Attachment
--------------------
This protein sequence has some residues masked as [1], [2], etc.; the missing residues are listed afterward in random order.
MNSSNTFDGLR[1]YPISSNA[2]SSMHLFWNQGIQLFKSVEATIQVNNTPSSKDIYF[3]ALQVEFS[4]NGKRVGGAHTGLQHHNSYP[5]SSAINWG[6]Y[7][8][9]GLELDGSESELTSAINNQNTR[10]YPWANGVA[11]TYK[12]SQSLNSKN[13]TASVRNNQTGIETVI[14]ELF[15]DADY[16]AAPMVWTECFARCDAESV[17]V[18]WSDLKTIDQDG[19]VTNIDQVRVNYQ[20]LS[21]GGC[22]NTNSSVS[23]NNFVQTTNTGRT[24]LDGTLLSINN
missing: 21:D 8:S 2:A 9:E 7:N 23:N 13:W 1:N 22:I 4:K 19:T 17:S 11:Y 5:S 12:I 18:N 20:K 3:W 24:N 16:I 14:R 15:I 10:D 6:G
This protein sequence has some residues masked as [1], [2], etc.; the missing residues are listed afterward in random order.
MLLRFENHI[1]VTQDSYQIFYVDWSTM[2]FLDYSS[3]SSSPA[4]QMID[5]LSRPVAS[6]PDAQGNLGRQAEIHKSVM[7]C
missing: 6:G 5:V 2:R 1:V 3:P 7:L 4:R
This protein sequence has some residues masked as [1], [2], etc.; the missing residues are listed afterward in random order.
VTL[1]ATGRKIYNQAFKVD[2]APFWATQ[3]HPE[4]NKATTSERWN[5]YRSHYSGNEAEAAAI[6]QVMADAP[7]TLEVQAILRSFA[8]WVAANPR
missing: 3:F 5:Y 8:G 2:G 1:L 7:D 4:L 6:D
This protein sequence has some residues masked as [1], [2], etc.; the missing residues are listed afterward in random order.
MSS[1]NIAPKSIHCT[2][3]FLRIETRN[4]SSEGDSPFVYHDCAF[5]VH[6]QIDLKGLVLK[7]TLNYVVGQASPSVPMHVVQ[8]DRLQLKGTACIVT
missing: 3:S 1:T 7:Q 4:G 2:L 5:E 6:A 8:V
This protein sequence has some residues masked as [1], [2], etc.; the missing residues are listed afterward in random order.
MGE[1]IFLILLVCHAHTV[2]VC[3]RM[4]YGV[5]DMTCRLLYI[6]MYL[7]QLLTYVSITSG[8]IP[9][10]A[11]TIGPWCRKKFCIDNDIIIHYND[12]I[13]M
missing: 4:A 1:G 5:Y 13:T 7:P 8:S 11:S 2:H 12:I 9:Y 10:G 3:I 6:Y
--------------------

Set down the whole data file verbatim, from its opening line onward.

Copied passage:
This protein sequence has some residues masked as [1], [2], etc.; the missing residues are listed afterward in random order.
MNSSNTFDGLR[1]YPISSNA[2]SSMHLFWNQGIQLFKSVEATIQVNNTPSSKDIYF[3]ALQVEFS[4]NGKRVGGAHTGLQHHNSYP[5]SSAINWG[6]Y[7][8][9]GLELDGSESELTSAINNQNTR[10]YPWANGVA[11]TYK[12]SQSLNSKN[13]TASVRNNQTGIETVI[14]ELF[15]DADY[16]AAPMVWTECFARCDAESV[17]V[18]WSDLKTIDQDG[19]VTNIDQVRVNYQ[20]LS[21]GGC[22]NTNSSVS[23]NNFVQTTNTGRT[24]LDGTLLSINN
missing: 21:D 8:S 2:A 9:E 7:N 23:N 13:W 1:N 22:I 4:K 19:T 17:S 11:Y 5:S 12:I 18:N 20:K 3:W 24:N 16:I 14:R 15:I 10:D 6:G
This protein sequence has some residues masked as [1], [2], etc.; the missing residues are listed afterward in random order.
MLLRFENHI[1]VTQDSYQIFYVDWSTM[2]FLDYSS[3]SSSPA[4]QMID[5]LSRPVAS[6]PDAQGNLGRQAEIHKSVM[7]C
missing: 6:G 5:V 2:R 1:V 3:P 7:L 4:R
This protein sequence has some residues masked as [1], [2], etc.; the missing residues are listed afterward in random order.
VTL[1]ATGRKIYNQAFKVD[2]APFWATQ[3]HPE[4]NKATTSERWN[5]YRSHYSGNEAEAAAI[6]QVMADAP[7]TLEVQAILRSFA[8]WVAANPR
missing: 3:F 5:Y 8:G 2:G 1:L 7:D 4:L 6:D
This protein sequence has some residues masked as [1], [2], etc.; the missing residues are listed afterward in random order.
MSS[1]NIAPKSIHCT[2][3]FLRIETRN[4]SSEGDSPFVYHDCAF[5]VH[6]QIDLKGLVLK[7]TLNYVVGQASPSVPMHVVQ[8]DRLQLKGTACIVT
missing: 3:S 1:T 7:Q 4:G 2:L 5:E 6:A 8:V
This protein sequence has some residues masked as [1], [2], etc.; the missing residues are listed afterward in random order.
MGE[1]IFLILLVCHAHTV[2]VC[3]RM[4]YGV[5]DMTCRLLYI[6]MYL[7]QLLTYVSITSG[8]IP[9][10]A[11]TIGPWCRKKFCIDNDIIIHYND[12]I[13]M
missing: 4:A 1:G 5:Y 13:T 7:P 8:S 11:S 2:H 12:I 9:Y 10:G 3:I 6:Y